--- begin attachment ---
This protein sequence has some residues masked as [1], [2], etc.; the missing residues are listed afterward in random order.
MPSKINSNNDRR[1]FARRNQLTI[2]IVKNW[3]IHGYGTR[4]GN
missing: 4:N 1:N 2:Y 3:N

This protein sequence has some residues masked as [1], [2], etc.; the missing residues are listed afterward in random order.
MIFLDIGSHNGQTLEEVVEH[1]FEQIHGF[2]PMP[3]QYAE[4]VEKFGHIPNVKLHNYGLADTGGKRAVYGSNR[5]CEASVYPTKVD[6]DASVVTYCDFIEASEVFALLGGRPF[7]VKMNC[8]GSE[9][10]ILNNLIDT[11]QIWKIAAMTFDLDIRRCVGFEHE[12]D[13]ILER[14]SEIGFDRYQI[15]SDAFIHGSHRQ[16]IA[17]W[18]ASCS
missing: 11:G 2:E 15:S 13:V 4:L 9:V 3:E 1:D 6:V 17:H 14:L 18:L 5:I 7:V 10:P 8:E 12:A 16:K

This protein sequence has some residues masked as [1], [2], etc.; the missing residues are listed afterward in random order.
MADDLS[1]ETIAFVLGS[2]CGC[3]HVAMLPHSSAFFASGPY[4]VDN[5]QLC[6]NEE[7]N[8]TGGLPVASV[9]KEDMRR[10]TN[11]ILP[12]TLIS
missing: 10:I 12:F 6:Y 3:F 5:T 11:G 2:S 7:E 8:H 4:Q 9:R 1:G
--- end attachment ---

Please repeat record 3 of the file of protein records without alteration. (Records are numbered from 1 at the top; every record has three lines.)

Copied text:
This protein sequence has some residues masked as [1], [2], etc.; the missing residues are listed afterward in random order.
MADDLS[1]ETIAFVLGS[2]CGC[3]HVAMLPHSSAFFASGPY[4]VDN[5]QLC[6]NEE[7]N[8]TGGLPVASV[9]KEDMRR[10]TN[11]ILP[12]TLIS
missing: 10:I 12:F 6:Y 3:F 5:T 11:G 2:S 7:E 8:H 4:Q 9:R 1:G